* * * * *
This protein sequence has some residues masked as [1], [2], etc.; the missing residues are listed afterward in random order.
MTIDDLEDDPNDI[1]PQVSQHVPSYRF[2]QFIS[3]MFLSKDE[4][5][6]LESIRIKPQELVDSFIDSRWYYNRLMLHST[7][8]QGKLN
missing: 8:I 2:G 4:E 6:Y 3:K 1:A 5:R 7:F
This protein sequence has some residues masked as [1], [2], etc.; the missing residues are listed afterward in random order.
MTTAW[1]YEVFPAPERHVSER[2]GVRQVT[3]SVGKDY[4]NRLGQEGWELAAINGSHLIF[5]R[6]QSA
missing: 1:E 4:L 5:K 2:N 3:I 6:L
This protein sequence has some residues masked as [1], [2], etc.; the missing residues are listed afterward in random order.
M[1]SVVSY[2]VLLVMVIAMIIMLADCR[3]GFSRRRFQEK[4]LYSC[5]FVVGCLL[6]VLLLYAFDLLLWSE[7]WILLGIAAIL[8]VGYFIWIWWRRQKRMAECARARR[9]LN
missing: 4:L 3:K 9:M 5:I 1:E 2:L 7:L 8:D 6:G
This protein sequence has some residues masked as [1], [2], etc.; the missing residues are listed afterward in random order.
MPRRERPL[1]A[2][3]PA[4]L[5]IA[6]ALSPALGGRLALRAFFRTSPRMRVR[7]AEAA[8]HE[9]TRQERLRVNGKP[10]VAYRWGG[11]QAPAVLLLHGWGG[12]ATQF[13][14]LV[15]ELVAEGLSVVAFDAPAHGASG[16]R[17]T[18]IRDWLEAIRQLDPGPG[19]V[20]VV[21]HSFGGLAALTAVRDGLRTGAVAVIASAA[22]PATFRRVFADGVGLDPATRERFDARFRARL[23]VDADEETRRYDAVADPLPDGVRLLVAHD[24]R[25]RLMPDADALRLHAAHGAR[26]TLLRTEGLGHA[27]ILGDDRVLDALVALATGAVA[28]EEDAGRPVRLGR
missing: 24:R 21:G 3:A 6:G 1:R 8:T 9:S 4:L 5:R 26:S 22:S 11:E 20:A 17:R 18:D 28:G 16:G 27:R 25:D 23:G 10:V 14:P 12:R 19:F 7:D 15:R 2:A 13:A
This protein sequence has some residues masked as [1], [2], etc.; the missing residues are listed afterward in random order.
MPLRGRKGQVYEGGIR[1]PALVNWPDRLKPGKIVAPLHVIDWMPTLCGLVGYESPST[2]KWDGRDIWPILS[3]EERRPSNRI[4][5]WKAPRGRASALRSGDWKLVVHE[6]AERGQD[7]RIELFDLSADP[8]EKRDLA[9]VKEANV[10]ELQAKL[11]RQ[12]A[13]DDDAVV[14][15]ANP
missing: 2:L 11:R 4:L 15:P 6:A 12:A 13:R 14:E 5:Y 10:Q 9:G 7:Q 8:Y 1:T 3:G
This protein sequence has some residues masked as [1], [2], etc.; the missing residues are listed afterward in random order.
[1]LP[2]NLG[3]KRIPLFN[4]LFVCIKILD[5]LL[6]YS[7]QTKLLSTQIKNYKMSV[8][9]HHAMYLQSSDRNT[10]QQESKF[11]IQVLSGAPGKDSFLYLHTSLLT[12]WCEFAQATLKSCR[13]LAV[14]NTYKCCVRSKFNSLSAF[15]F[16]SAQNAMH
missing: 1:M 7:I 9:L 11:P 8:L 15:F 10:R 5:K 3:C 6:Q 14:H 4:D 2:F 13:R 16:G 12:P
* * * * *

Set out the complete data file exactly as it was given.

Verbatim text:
This protein sequence has some residues masked as [1], [2], etc.; the missing residues are listed afterward in random order.
MTIDDLEDDPNDI[1]PQVSQHVPSYRF[2]QFIS[3]MFLSKDE[4][5][6]LESIRIKPQELVDSFIDSRWYYNRLMLHST[7][8]QGKLN
missing: 8:I 2:G 4:E 6:Y 3:K 1:A 5:R 7:F
This protein sequence has some residues masked as [1], [2], etc.; the missing residues are listed afterward in random order.
MTTAW[1]YEVFPAPERHVSER[2]GVRQVT[3]SVGKDY[4]NRLGQEGWELAAINGSHLIF[5]R[6]QSA
missing: 1:E 4:L 5:K 2:N 3:I 6:L
This protein sequence has some residues masked as [1], [2], etc.; the missing residues are listed afterward in random order.
M[1]SVVSY[2]VLLVMVIAMIIMLADCR[3]GFSRRRFQEK[4]LYSC[5]FVVGCLL[6]VLLLYAFDLLLWSE[7]WILLGIAAIL[8]VGYFIWIWWRRQKRMAECARARR[9]LN
missing: 4:L 3:K 9:M 5:I 1:E 2:L 7:L 8:D 6:G
This protein sequence has some residues masked as [1], [2], etc.; the missing residues are listed afterward in random order.
MPRRERPL[1]A[2][3]PA[4]L[5]IA[6]ALSPALGGRLALRAFFRTSPRMRVR[7]AEAA[8]HE[9]TRQERLRVNGKP[10]VAYRWGG[11]QAPAVLLLHGWGG[12]ATQF[13][14]LV[15]ELVAEGLSVVAFDAPAHGASG[16]R[17]T[18]IRDWLEAIRQLDPGPG[19]V[20]VV[21]HSFGGLAALTAVRDGLRTGAVAVIASAA[22]PATFRRVFADGVGLDPATRERFDARFRARL[23]VDADEETRRYDAVADPLPDGVRLLVAHD[24]R[25]RLMPDADALRLHAAHGAR[26]TLLRTEGLGHA[27]ILGDDRVLDALVALATGAVA[28]EEDAGRPVRLGR
missing: 24:R 21:G 3:A 6:G 1:R 8:T 9:S 4:L 5:R 26:S 22:S 11:E 20:A 17:R 18:D 28:G 16:G 27:R 25:D 23:G 10:V 14:P 12:R 19:F 7:D 15:R 2:A 13:A
This protein sequence has some residues masked as [1], [2], etc.; the missing residues are listed afterward in random order.
MPLRGRKGQVYEGGIR[1]PALVNWPDRLKPGKIVAPLHVIDWMPTLCGLVGYESPST[2]KWDGRDIWPILS[3]EERRPSNRI[4][5]WKAPRGRASALRSGDWKLVVHE[6]AERGQD[7]RIELFDLSADP[8]EKRDLA[9]VKEANV[10]ELQAKL[11]RQ[12]A[13]DDDAVV[14][15]ANP
missing: 2:L 11:R 4:L 15:P 6:A 12:A 13:R 14:E 5:Y 10:Q 9:G 7:Q 8:Y 1:T 3:G
This protein sequence has some residues masked as [1], [2], etc.; the missing residues are listed afterward in random order.
[1]LP[2]NLG[3]KRIPLFN[4]LFVCIKILD[5]LL[6]YS[7]QTKLLSTQIKNYKMSV[8][9]HHAMYLQSSDRNT[10]QQESKF[11]IQVLSGAPGKDSFLYLHTSLLT[12]WCEFAQATLKSCR[13]LAV[14]NTYKCCVRSKFNSLSAF[15]F[16]SAQNAMH
missing: 1:M 7:I 9:L 11:P 8:L 15:F 10:R 5:K 3:C 6:Q 14:H 4:D 2:F 13:R 16:G 12:P